Monday, October 4, 2010

A Hitchhiker's Guide to Ghana

Okay, okay; first thing’s first: no, I’ve not accepted any marriage proposals; I’m referring to the age old mode of transportation. A taboo in America, it is, unless you want to pay for and suffer the woes of public travel, one of the fastest and most reliable ways to get around Ghana. It’s also, I’ve found, a great way to meet people.

Aside from being impressed with the generosity of Ghanaian motorists, I’ve come to quite enjoy the experience of ‘hitching.’ The first few times were a bit jarring, trying to find an appropriate subject on which to expound, but it’s since become a kind of adventure in and of itself. I’ve met a great number of interesting people, many of whom were taught by or befriended Peace Corps volunteers in their youth. I’ve also managed to form a collection of very eclectic conversations, including the politics of ‘raising Ghana’ to the cultural differences between our two countries (and various plans to make me marry and stay forever). No matter who picks me up, they are always interested in my thoughts (they’re also amazed at the length of time I’ll be here).

I’ve caught a lot of rides in semi trucks – they’re an easy bet because they’re probably going farther than I am; cars are harder to gauge. Sometimes I catch trucks and SUVs; the welcomed addition of air conditioning and ridiculously fast driving make them a hitcher’s paradise. When asked why they pick up hitchers, most people invariably say that they’ve got empty seats and are traveling in the right direction … so, why not? I’m sure some of them pick me up because I’m a harmless looking white girl, but from what I understand hitching is an acceptable form of transportation if one’s willing to wait for it.

Some cars fly past without a second look, but most of them find some way to signal to me and explain why they aren’t picking me up … which I find adorable. I’ve seen various forms of ‘flailing of the arms’ to explain that he/she isn’t traveling far; sometimes it’s a brief honk and flash of the headlights to acknowledge my presence, but no empty seats for me; lately they’ve been stopping and offer to take me as far as they’re going, where they have helped me find a way to continue to my destination. All in all, the whole experience is as inviting as any other experience I’ve had in Ghana and completely different from what I’m used to.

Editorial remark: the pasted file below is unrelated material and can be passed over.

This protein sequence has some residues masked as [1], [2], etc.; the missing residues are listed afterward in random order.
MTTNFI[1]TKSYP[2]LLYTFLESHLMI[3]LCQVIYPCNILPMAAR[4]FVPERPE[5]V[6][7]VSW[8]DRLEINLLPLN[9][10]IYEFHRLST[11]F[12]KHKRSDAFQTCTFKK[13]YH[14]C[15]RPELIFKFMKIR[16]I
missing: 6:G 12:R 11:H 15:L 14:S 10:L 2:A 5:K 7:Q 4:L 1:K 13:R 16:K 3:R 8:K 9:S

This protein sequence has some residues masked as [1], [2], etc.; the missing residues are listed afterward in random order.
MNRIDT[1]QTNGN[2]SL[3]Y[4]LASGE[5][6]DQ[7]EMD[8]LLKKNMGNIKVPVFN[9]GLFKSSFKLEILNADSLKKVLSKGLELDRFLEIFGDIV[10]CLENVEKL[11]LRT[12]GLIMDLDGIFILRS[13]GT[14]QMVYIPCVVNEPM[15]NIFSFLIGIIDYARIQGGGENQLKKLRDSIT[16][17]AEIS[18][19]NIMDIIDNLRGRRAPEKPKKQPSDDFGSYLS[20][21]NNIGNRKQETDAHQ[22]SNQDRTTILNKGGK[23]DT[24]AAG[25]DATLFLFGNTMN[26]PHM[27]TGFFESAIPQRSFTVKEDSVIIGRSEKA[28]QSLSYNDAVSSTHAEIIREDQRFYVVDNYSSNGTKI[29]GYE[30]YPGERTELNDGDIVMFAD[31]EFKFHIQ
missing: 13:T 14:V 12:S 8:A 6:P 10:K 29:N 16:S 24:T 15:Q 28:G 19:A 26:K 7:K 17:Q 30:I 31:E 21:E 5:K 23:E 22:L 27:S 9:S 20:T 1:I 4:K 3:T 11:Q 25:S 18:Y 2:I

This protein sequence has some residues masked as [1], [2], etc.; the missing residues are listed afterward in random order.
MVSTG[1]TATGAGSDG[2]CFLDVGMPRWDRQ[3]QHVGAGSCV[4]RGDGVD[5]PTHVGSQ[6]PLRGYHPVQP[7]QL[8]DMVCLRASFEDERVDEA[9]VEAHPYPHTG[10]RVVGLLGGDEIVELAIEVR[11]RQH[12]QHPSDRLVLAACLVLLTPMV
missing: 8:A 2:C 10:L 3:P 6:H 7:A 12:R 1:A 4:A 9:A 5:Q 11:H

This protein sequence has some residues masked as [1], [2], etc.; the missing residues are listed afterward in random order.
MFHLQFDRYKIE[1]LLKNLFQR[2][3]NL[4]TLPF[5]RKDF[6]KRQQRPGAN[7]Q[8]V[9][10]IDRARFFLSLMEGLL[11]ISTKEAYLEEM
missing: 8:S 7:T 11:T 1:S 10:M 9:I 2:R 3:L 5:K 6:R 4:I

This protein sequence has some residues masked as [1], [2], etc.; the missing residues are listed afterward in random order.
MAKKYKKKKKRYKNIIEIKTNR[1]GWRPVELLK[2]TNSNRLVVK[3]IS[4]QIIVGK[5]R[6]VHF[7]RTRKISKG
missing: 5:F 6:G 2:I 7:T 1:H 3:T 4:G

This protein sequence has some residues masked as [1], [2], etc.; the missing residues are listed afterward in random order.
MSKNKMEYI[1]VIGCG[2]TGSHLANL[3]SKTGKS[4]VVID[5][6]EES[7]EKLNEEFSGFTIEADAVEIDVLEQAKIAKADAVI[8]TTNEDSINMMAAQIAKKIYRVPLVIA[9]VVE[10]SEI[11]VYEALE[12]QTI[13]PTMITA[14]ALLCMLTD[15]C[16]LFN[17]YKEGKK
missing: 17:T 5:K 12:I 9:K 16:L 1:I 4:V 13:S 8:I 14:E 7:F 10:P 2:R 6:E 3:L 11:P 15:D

The other day, I caught a ride with a couple of truckers from Burkina Faso. Upon realizing neither of us spoke a language the other could understand, we sat in companionable silence for two hours and, every so often, offered to buy each other food and water along the way. At one point, they stopped to pray (both being Muslim) and I sat and read in the cab, declining their invitation to join. A moment after returning, one of the men turned to me and said, “America o Canada?” to which I replied, “America,’ and got various positive motions and sounds – one of which included a definite, “Obama!”

With as untrusting as we are in America, the hospitality of Ghana has been refreshing. Sometimes I’d rather sit in silence, but for the most part, even if the conversation is much of the same, it’s a completely different experience. Who knows, maybe I’ll be more open to picking up hitchers in America, having been in their position? For now I’m content to learn about Ghana one person at a time. I mean, we’re both traveling in the right direction … so, why not?

PS. Hitched a ride in a Ghana Police car today! woowoo!